What Spaniards did not do right away was attempt large land transfers; encomiendas were not land grants. But while Spaniards effected a process of transfer over time, it was complex, laborious, and very uneven. Understanding prehispanic patterns of property ownership across Mesoamerica and how they would shape the implementation of Spanish models is quite challenging. Because indigenous concepts of ownership and value differed markedly from those of Europeans and often involved layers of shared and collective rights that varied regionally and culturally, historians must rely largely upon Spanish descriptions of phenomena they comprehended at best only partially. In the Basin of Mexico most land fell into three categories: lands of commoners “owned” by the corporate units, tlaxilacalli or calpulli, into which prehispanic city-states were divided (calpullalli); lands of the rulers and nobility (tlatocatlalli, teuctlalli, or pillalli), often worked by low-status commoners attached to noble families or houses (lineage-like units of social structure); or lands tied to supreme rulers or others who performed administrative, military, and/or judicial offices for rulers and kingdoms (tecpantlalli). This description may roughly apply to other areas of Mesoamerica, especially the west, Oaxaca, and the Maya south, but specific patterns varied, and it does not pertain to the north where prerogatives were less stratified.16

While Spanish law, in theory, offered protection for native landholdings, the office land category disappeared quickly, and noble and commoner lands began to become privatized. Demographic decline and the policy of congregación (resettlement designed to facilitate nucleation for civil and religious administrative purposes) came together to allow growing transfers of land to Spaniards, and outright squatting, especially through cattle grazing, facilitated transfers of “vacant” lands even when native communities had valid claims to ownership. These transfers permitted haciendas, plantations, missions, and mines to develop. Nevertheless, indigenous communities maintained common, community-controlled property known as ejidos (community lands) and the fundo legal (legally protected minimum amount, 600 square varas, of community land) and did so based upon the persistence of native landholding structures. This occurred in the Puebla region, for example, where noble houses, teccalli, maintained land holdings through cacicazgo (the native form of mayorazgo, the right of an eldest son to a title and specific share of inheritance). In contrast to the center and south, the north presents a much more complex patchwork pattern of both change and continuity in which shifts in land use and ownership occurred later and differently, complicated by issues of water access.17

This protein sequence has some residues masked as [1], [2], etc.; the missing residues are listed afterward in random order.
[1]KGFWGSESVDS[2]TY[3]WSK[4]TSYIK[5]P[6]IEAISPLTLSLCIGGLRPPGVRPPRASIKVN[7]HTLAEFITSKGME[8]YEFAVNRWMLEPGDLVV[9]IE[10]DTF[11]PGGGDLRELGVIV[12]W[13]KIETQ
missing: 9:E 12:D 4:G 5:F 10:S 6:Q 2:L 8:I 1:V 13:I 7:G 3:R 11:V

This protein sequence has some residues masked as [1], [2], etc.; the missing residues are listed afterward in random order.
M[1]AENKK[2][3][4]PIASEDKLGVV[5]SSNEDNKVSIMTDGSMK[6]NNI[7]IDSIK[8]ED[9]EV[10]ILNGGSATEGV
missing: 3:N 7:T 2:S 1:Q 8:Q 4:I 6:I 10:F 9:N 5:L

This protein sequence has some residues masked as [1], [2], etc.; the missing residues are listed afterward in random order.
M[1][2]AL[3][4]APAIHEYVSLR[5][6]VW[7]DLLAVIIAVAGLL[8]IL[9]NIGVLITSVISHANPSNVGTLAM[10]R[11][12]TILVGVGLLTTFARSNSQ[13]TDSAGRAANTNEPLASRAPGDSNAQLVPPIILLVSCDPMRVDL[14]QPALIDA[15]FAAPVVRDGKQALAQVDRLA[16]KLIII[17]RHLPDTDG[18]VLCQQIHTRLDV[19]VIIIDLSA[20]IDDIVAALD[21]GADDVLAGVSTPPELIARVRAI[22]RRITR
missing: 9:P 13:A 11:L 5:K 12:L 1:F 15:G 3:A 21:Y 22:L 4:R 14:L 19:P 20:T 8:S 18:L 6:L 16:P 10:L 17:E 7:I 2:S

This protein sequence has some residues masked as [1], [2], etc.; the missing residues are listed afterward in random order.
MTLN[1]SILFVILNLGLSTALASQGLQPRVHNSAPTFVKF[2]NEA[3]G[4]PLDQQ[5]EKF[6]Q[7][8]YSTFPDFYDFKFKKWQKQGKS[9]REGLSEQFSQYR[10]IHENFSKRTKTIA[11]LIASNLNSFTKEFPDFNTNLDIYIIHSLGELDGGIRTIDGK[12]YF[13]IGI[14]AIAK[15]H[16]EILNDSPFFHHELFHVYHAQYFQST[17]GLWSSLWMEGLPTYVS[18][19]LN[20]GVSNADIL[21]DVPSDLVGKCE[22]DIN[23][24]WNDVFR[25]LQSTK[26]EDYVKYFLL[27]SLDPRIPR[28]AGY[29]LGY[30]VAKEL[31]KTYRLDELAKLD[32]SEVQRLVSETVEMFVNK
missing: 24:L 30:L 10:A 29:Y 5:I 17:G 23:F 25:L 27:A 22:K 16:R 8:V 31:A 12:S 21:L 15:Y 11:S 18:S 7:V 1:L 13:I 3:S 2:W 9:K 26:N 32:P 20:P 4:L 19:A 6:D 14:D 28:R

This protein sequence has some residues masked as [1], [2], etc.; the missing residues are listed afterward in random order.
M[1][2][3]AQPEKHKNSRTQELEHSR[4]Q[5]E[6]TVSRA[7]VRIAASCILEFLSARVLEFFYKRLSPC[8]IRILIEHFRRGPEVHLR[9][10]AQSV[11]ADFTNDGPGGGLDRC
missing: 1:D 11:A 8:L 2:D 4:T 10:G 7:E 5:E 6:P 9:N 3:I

Even with property retention and agricultural patterns conforming to indigenous production and inheritance practices, Spanish units of agriculture appeared, persisted, and prospered by the late 16th century. Agricultural and ranching haciendas could be found in many areas, north, center, and south. Indigenous communities or individuals across Mesoamerica fought Spanish rights to land and water, used largely prehispanic farming methods aimed at producing the traditional subsistence crops of maize and beans, and worked land in a more collective fashion. The maintenance of other forms of production, especially textiles and cochineal dye, ensured that the indigenous in many regions retained considerable control over production and local markets. Competition over land would, however, be exacerbated in the 18th century as native population rebounded. As land loss accelerated, indigenous peoples—north, center, and south—increasingly migrated to cities, mining towns, or haciendas to find employment, spawning new patterns of ethnic diversity in New Spain’s cities.18

A wide array of forms and sites of labor for indigenous people characterized Mesoamerica throughout the colonial period. By 1542, the Spanish Crown had outlawed Indian slavery, but in both the far north and far south Spaniards exploited native slaves and/or captured natives and shipped them to other areas of Spanish America to be used as slaves.19 In most areas of Mesoamerica, native men and women worked in haciendas, mines, domestic service, or public works such as the huge drainage project known as the desagüe that drained the lakes in and around Mexico City, as well as in their own neighborhoods or towns.20 Colonial forms of labor blended elements of paternalism, coercion, and native agency. Spaniards in some areas depended on native labor performed in a traditional fashion to produce highly desired, valuable items. Such was the case with the repartimiento de mercancias or repartimiento of goods in which raw or finished goods were sold to native communities or individuals at high prices in return for tribute in finished goods such as textiles or cochineal dye. Spaniards also purchased these goods at artificially low prices.

The production of the red dye cochineal—the second largest export from Mesoamerica for much of the colonial period—was centered in Oaxaca. An extremely labor-intensive process, cochineal production entailed the growing of the needed insect on cacti, then “harvesting” and drying the insects in order to sell them for dye production. These activities required skills long cultivated by indigenous peoples, especially Mixtecs and Zapotecs. Repartimiento de mercancias was less a labor system and more a means of exchange by which Spanish merchants obtained a commodity for which Spaniards could not easily organize the labor. The system depended upon balancing elements of credit extension, coercion, and negotiation, with local Spanish officials, alcaldes mayores, often playing a role in its functioning but not in production itself.21

Politics and Governance